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Beatings, bombs and sex with a pig's head: The university's crazy initiation rituals through the ages

Semester start — You probably know the hullabaloo: Every year, just around the start of the academic year, the traditional intro camps for freshmen are up for debate. There is too much drinking. Then it’s all about sex. Then the themes are inappropriate. But it is actually a new phenomenon that society outside the university holds an opinion at all about what happens among students.

From the foundation of university in 1479 and the next 200-300 years, the new students had to turn up in the university courtyard in the inner city with a horn on their forehead, a hump on their back, with blackened faces, anything that would make them look like brutes. They represented the uneducated and boorish.

Then they were brought into a room, examined by an older student, insulted and thrashed (they were, actually, beaten up). The students were whipped with a cane and pinched with a tong so their horns fell off. The pleasure of participating even cost the young freshmen four shillings if they were poor, and eight if they were rich.

One of the purposes of the old initiation rites was that the new students could win the others’ respect by enduring the torments. In a university statute from 1539 it is stated that it is useful for students to go through such rituals, because they all need to get used to the fact that life as an academic will lead to mockery and ridicule from the surrounding community.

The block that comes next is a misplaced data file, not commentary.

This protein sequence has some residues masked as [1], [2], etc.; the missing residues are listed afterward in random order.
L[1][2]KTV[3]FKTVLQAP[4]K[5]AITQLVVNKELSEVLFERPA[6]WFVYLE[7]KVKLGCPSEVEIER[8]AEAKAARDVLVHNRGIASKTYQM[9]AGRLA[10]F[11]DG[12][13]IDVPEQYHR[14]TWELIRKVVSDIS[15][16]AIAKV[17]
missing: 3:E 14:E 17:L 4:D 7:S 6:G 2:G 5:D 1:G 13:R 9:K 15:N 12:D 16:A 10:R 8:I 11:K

READ MORE: Ten Little Indians And Then There Were None: How do you do intro camp without causing offence in 2019?

The Danish university initiations took place within a closed academic setting, and if things went too far, it would lead to internal disciplinary proceedings and perhaps even a spell in the university prison – but not, like today, featured comments from distraught parents in the daily press.

At the end of the 18th century and the beginning of the 19th century, the initiation of the new students moved away from the university’s central yard and out of the history books, and now they took place around the city and in the dormitories.

Right up to the 1960s and 1970s, however, the Danish university was a closed system, and the surrounding community was not alarmed by went on in academia. In the wake of the 60-70’s student protests, the university became more democratic, and the ideology of equality came into the study programmes.

Students made bombs

Which brings us to the present when the media, every September, report on the start of the academic year with greater or lesser consternation. In 1993 the daily newspaper Politiken had a number of stories about how students of engineering made bombs in the different Copenhagen residence halls, and several of them said that they had learned it all on an intro camp for freshmen. In 1998, critics said that the entire intro camp was a drinking spree, and in 2001, several camp venues refused to lease them to the thirsty young students.

»We’d rather go bankrupt than say yes to having them again,« said a landlord from Samsø.